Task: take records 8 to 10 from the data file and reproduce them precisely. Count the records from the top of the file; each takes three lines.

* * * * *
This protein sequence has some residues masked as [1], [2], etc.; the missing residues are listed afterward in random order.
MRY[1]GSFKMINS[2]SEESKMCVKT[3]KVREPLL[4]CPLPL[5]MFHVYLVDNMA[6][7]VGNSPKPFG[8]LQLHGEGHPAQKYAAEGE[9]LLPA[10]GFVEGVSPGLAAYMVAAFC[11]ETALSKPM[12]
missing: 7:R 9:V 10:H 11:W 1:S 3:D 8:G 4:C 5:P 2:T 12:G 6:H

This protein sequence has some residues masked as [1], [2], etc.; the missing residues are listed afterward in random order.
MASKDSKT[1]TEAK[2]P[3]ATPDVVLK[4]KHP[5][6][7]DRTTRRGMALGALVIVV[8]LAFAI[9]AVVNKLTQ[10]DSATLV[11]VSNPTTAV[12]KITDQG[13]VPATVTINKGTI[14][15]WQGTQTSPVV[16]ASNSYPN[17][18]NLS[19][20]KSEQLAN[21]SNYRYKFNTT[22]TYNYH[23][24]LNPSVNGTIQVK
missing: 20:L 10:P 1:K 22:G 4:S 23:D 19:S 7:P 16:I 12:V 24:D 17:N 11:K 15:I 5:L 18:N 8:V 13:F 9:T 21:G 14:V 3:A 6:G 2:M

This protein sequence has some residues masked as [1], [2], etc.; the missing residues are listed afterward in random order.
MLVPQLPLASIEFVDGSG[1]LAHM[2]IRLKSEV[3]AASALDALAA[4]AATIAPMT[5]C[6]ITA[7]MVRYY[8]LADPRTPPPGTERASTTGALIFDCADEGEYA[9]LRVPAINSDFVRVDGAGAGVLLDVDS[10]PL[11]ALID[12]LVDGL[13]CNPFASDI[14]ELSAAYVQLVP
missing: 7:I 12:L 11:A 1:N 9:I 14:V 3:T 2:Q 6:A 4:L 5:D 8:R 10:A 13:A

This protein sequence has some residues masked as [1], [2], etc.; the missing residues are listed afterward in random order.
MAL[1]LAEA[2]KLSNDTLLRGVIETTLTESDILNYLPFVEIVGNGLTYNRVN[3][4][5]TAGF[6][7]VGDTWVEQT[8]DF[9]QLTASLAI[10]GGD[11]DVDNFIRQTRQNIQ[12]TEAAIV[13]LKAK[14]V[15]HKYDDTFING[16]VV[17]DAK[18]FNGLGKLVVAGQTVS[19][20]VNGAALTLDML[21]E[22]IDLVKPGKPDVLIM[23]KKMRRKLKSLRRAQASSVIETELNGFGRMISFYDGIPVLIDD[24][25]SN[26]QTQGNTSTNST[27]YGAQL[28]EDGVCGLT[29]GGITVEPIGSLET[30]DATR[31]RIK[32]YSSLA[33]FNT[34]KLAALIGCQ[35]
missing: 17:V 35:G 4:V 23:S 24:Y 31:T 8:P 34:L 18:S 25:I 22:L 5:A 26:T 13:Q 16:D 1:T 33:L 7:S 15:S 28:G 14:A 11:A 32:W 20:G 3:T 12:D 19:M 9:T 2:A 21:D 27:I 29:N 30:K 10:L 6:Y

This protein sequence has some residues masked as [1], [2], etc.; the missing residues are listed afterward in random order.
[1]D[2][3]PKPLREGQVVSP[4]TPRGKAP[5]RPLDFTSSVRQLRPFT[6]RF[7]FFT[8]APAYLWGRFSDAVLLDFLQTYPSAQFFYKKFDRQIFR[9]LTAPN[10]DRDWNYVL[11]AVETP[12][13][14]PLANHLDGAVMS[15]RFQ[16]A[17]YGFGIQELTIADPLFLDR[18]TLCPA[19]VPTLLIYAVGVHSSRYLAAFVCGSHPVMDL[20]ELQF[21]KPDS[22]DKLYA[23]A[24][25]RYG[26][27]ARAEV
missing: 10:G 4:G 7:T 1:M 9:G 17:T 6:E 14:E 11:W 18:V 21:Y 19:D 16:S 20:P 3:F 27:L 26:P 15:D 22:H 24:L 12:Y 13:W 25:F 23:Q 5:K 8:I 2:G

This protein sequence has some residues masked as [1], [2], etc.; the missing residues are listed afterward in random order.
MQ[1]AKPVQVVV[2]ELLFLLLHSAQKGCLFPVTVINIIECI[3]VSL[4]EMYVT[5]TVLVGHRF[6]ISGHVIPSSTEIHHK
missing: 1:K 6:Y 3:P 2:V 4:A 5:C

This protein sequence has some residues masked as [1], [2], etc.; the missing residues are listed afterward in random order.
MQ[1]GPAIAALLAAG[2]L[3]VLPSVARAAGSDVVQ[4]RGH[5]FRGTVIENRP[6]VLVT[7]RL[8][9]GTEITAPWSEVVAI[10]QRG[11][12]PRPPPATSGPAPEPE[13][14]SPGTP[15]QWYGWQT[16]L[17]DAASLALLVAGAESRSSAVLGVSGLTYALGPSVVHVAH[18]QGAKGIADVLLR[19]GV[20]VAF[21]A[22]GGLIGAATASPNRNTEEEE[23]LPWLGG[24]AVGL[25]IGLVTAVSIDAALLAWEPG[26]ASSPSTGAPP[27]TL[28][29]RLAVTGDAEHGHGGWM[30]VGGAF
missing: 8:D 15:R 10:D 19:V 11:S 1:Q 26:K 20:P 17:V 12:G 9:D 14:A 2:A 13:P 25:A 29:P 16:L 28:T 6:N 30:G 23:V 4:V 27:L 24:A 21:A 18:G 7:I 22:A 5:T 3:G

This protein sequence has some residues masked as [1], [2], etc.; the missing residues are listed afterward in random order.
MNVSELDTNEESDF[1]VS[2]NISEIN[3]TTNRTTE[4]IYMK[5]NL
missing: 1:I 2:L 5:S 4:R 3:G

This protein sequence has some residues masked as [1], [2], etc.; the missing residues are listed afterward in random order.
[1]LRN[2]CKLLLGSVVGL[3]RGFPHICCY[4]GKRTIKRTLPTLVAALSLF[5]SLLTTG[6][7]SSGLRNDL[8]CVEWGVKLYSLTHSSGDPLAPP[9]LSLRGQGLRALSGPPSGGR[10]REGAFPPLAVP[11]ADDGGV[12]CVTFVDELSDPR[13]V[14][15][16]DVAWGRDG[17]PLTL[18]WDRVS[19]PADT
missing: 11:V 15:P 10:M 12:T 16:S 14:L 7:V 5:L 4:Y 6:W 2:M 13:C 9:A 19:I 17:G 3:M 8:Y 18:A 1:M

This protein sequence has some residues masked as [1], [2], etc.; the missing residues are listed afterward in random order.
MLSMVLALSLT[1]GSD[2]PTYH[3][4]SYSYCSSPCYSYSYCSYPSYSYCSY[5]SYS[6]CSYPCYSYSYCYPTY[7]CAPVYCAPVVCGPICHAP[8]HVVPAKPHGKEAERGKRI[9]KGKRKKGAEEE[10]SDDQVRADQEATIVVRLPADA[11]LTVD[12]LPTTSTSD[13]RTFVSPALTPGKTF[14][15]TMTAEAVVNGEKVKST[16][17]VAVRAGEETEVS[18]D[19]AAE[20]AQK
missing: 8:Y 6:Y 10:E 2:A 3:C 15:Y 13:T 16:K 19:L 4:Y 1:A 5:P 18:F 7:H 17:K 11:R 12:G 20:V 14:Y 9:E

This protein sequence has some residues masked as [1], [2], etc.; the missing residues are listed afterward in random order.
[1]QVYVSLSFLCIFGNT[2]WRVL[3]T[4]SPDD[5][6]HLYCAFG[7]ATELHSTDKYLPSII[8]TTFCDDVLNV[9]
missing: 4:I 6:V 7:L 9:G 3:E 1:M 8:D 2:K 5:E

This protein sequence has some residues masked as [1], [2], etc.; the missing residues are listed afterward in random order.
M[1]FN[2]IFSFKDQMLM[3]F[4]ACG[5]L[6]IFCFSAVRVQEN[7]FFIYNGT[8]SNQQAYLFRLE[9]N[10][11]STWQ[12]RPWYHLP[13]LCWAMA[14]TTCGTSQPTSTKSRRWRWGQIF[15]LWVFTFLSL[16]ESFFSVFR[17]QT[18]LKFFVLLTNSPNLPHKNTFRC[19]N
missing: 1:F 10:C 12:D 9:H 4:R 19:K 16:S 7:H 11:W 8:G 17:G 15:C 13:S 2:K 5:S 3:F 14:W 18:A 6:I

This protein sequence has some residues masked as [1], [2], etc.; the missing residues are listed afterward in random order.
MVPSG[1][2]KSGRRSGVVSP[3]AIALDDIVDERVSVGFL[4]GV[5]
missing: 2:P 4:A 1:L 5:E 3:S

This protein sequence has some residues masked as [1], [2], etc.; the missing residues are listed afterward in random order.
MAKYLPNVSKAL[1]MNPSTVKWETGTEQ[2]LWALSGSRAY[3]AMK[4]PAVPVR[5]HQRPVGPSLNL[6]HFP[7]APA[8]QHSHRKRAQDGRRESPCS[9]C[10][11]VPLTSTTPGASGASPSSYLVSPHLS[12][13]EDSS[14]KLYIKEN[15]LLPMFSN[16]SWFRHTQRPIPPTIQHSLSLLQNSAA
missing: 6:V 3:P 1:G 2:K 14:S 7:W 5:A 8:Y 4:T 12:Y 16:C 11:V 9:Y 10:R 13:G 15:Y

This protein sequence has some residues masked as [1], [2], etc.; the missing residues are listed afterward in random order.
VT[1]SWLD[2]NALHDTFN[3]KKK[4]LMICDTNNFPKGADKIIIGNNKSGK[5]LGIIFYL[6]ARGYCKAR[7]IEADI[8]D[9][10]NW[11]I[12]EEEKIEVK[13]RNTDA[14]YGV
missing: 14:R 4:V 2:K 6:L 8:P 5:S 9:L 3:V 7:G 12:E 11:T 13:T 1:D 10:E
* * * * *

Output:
This protein sequence has some residues masked as [1], [2], etc.; the missing residues are listed afterward in random order.
MNVSELDTNEESDF[1]VS[2]NISEIN[3]TTNRTTE[4]IYMK[5]NL
missing: 1:I 2:L 5:S 4:R 3:G

This protein sequence has some residues masked as [1], [2], etc.; the missing residues are listed afterward in random order.
[1]LRN[2]CKLLLGSVVGL[3]RGFPHICCY[4]GKRTIKRTLPTLVAALSLF[5]SLLTTG[6][7]SSGLRNDL[8]CVEWGVKLYSLTHSSGDPLAPP[9]LSLRGQGLRALSGPPSGGR[10]REGAFPPLAVP[11]ADDGGV[12]CVTFVDELSDPR[13]V[14][15][16]DVAWGRDG[17]PLTL[18]WDRVS[19]PADT
missing: 11:V 15:P 10:M 12:T 16:S 14:L 7:V 5:L 4:Y 6:W 2:M 13:C 9:A 19:I 17:G 3:M 8:Y 18:A 1:M

This protein sequence has some residues masked as [1], [2], etc.; the missing residues are listed afterward in random order.
MLSMVLALSLT[1]GSD[2]PTYH[3][4]SYSYCSSPCYSYSYCSYPSYSYCSY[5]SYS[6]CSYPCYSYSYCYPTY[7]CAPVYCAPVVCGPICHAP[8]HVVPAKPHGKEAERGKRI[9]KGKRKKGAEEE[10]SDDQVRADQEATIVVRLPADA[11]LTVD[12]LPTTSTSD[13]RTFVSPALTPGKTF[14][15]TMTAEAVVNGEKVKST[16][17]VAVRAGEETEVS[18]D[19]AAE[20]AQK
missing: 8:Y 6:Y 10:E 2:A 3:C 15:Y 13:T 16:K 19:L 4:Y 1:A 5:P 18:F 7:H 17:K 11:R 12:G 20:V 14:Y 9:E